Tamil Nadu Beyond Idlis and Dosas

Tamil Nadu Beyond Idlis and Dosas
Find out more of the variety of foods from Tamil Nadu Photo Credit: Shutterstock

If you are a fan of coconuts and tamarind, you are sure to find something you like on this list

Sahana Iyer
October 23 , 2019
09 Min Read

“I love Tamil food.”

“What do you like?” 


“Idli and Dosa” 

This is a typical (rather exhausting) conversation involving discussion of food from Tamil Nadu. While the appeal of soft idlis and crisp dosas is understandable, there are many other options that are hardly ever even mentioned, let alone tasted. Portions of coconut, vegetables, spices and tamarind mixed together in various proportions to make many delectable concoctions. If you ever get a chance to visit the state down-south, these are dishes you have to know about, if not to taste, at least to increase your knowledge of food from Tamil Nadu.

Tip: You will come across a lot of dishes with ‘zh’ in their name, this is pronounced as ‘r’ without rolling your tongue.

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A post shared by Shanthi Ramachandran (@shaanthram) on Jul 26, 2018 at 10:51pm PDT


Vatha kuzhambu

If you are a fan of intense spicy gravies, this one is ideal for you. This spicy, dark gravy is made with sun dried vegetables or berries or vathals. There are a few versions of this dish depending on the ingredients. The flavour has complex layers with sour, bitter, spicy components swimming on your tongue. The intense heat of the dish is generally balanced with a serving of curd rice along with the gravy. Tamarind is another key ingredient in the dish. 

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A post shared by Julia George (@julias_keralakitchen) on Sep 13, 2019 at 11:21am PDT


There are various dishes in Tamil cuisine that are often not the star element of a meal at all. However, these additional dishes add interesting flavour profiles to the meal. One such dish is pachaddi. This accompaniment is a sweet and sour addition to one’s rice and (generally) kozhamba (lentils with coconut). While the ingredients do vary in different recipes or versions, tamarind usually is present in most of the lists.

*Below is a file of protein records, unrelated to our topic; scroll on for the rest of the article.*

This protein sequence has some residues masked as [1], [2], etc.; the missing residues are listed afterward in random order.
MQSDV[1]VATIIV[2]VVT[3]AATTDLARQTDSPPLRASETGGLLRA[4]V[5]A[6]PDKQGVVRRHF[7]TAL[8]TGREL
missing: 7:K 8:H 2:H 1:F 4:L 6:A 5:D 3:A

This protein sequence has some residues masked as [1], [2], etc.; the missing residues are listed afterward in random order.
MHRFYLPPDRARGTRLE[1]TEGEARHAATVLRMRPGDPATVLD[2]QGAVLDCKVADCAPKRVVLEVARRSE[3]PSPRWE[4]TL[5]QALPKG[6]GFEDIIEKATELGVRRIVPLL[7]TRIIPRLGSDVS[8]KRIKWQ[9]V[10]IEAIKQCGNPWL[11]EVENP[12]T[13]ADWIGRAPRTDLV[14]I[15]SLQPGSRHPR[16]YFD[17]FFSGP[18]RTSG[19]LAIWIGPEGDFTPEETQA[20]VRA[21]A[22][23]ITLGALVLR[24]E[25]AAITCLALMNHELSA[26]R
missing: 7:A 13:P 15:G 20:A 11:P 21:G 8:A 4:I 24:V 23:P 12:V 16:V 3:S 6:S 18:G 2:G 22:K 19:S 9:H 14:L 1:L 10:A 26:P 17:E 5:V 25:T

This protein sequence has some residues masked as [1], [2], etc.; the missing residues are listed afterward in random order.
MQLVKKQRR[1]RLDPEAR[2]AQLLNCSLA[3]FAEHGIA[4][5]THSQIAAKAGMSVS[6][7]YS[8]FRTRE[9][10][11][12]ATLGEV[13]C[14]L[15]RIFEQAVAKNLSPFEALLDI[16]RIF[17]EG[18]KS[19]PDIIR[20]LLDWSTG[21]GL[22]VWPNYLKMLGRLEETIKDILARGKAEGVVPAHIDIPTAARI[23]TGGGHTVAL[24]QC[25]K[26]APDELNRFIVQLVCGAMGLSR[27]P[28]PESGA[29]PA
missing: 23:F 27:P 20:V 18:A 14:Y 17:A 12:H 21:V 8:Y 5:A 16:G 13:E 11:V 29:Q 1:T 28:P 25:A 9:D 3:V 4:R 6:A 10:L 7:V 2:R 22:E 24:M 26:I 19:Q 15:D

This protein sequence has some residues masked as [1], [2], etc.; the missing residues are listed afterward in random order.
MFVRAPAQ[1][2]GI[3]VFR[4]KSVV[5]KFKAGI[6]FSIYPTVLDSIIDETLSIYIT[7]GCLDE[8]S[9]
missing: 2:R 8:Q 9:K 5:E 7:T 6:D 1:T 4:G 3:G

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A post shared by Winston Raja (@thedebonairmaven) on Jul 1, 2018 at 12:31am PDT

Aatu Kari Kozhambu

Something that is not well-known to people is that a lot of food in Tamil Nadu is created with the help of powders (lentils and spices ground). These add various flavours to the dish. One such dish is Aatu Kari Kozambu, which is a delicious mutton curry. With strong notes of coconut, coriander seeds and spices, this mutton gravy is generally eaten with rice (as are most things in the south). The dish is easy to make and does not require a ton of preparation. 

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A post shared by Sini (@siniscollection) on Apr 25, 2019 at 8:34pm PDT

Banana Bonda/ Sweet Paniyaram

Golden, deep-fried dough balls of banana, just the description sounds delicious. This dish is typically served as a snack in late afternoons or evenings. The backdrop of rainy weather would be ideal. The main ingredient is obviously, bananas. These are mixed with ginger and cardamom powder to make a batter and then deep-fried. The result is a crispy on the outside, soft and spongy on the inside ball. 

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A post shared by Vasudevan Prasanna (@vpraz74) on Oct 4, 2019 at 7:49pm PDT


This one is soon to be every health freak’s favourite. This snack is low on fat and oil, protein-rich and best of all, delicious. Boiled chickpeas tossed in less oil and then combined with grated coconut, this dish is appetizing and filling. It is often served as prasadam after a pooja (prayer). The addition of spices and herbs add to the taste of the dish. 

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A post shared by 🔸வாழà¯Â,வாழவிà®ÂŸà¯Ââ— (@_aishukarthik) on May 29, 2018 at 8:02am PDT

Mampazha Sambar

Now, we all know sambar. The delicious, flavourful dip for your piping idlis. But did you know that Tamilians combined the two greatest eatables into one irresistible dish? Mango and sambar together create Mampazha (mango) Sambar. Sweet, spicy and a punch of flavours, the dish is in every Tamil household in the summers. This gravy is generally served with a pile of rice. While the idea sounds like a dessert, it is certainly not. It is a meal gravy eaten just as any other version of Sambar is. 


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